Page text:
Wednesday, July 30, 2014


I love the Bansha Show. It is one of the highlights of my year and so looking forward to Wednesday 28th August....a chance to meet old friends and chat idly for hours watching the dog show, sheep trials, show jumping events, eating homemade cakes, and poring over flowers, vegetables, fruit, arts and crafts etc. Bansha show is considered by many to be one of the best village shows in Munster. I believe it's success is due to an overwhelming sense of community. Meanwhile, I'm in the UK and whilst driving yesterday, I read a poster on the side of the road advertising the fact that Nantwich Show was on today. This morning I decided I'd go as it had been many years since I had been able to go. Nantwich is a beautiful little town, 4 miles from my home town of Crewe. Nantwich has beautiful black and white oak-timbered buildings dating back to the Tudor era, not unlike those in the city of Chester, the county town of Cheshire. Nantwich was a Roman salt-mining town and the miners were paid for their work in salt. Salt, of course, was a very important commodity in those times, as it was used to preserve food, as an antiseptic, to clean utensils and even teeth. The inhabitants of Nantwich were called 'dabbers' because their 'wages' wrapped up in a sack, were 'dabbed' up on to a counter or the like. To this day people from Nantwich are called 'dabbers'.
After purchasing the biggest 99 ice-cream cone I have ever seen, my next port of call was the cheese tent. Now cheese is undoubtedly my favourite food. Give me a selection of cheese, some crusty bread, Danish unsalted butter, olives, grapes and assorted chutneys and I am in heaven. Nothing could have prepared me for the array of cheese that I saw today however. I've never seen anything quite like it. Rows and rows of cheeses from all over the world; stands of cheese, that you could sample. It was mind-blowing. 
Imagine my absolute delight though, when I saw a Bord Bia stand promoting Irish cheese in the middle of this tent in Nantwich. I was so excited about seeing Irish anything, but cheese....this was special. I know that Ireland is currently negotiating cheese exportation to Canada, which does not surprise me at all, given the ridiculously high prices of cheese over there. I bought five smallish pieces of cheese last September, which cost almost 90 Canadian dollars. I was particularly pleased to see Cashel Blue Cheese there and went over to chat to the owner behind the stand, who informed me that they were finally getting their PR act together and were heading to France for another Cheese festival after this one.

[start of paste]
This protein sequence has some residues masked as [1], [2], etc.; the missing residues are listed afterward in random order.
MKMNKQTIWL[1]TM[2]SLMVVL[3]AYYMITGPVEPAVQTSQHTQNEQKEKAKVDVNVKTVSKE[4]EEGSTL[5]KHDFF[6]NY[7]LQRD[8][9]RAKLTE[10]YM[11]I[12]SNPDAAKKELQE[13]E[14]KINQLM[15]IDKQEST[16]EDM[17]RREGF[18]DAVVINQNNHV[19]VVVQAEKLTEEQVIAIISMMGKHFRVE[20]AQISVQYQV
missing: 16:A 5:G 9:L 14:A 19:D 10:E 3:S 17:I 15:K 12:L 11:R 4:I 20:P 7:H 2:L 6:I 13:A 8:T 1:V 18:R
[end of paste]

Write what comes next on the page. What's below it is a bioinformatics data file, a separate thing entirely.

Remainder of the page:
From the cheese tent I went into the vegetable and flower tent and saw the biggest cabbage, the longest parsnips and the cutest onions I've ever seen in my life.
                                                                         Crinoline dress springs to mind!

Rats Tails anyone?

                                                                                 Ah....Daddy, Mammy and Baby Onion!
Next Stop were the Land Rovers. I have loved these since I was 15. The nearest I got to one was a 3.2 diesel Isuzu Trooper, which sadly I had to part with whilst I was doing my degree in UCC, because it was costing me an arm and a leg to drive up and down. I WILL buy my favourite of all which is a Land Rover Defender before I get much older. I saw some new ones today, but I'd prefer one with a few miles under its belt. Apart from a financial point of view, the thought of 'brand new' makes me sick with nerves. 

From the new, I ventured forth to the vintage! There was an American car there beginning with a 'C', not Chevrolet or Cadillac that was at least 27 foot long. Trying parking that monster!
Then I came across a black Austin 7. My father's first car was a black Austin 7 and I can still recall the first three letters of the registration as FOE.... I looked inside and couldn't believe how small it was. I saw myself and my two brothers huddled into the back and as both of them were poor travellers, one or both invariably puked all over the place. My father Maurice, whose middle name was 'Weaver' after the river, that runs through the hamlet of Nantwich, was a 'dabber' and a mechanic, who knew everything there was to know about car engines, that was until the advent of electronics.
Then to my surprise, I came upon some vintage bicycles complete with paraffin lanterns on the front. I had a 'sit up and beg' or 'high Nelly' bicycle as a young girl and I remembered the times that Diane and I travelled to our first discos on it. I'd cycle and she'd run, then we would swap over. I had to be home by 9.30pm in those days. How things have changed.  
I saw massive bulls, sheep, shorn and otherwise, and the most beautiful shire horses. Wandering back through tents and stalls towards the exit, I came across a stand of fun loo seats.
Thought this was hilarious and would have bought it, had I room in my case to bring it home. Thought it would be great fun to put it in the upstairs loo for the friends that stay over. Definitely not for downstairs viewing and the more formal visitor.
I meandered back to my car along the canal bank, looking at the barges and pictured myself living on one of them. I'd had a lovely day that had brought back many happy memories, but as shows go, Bansha Show still stands head and shoulders above the rest....even Nantwich!
Ciao for now!

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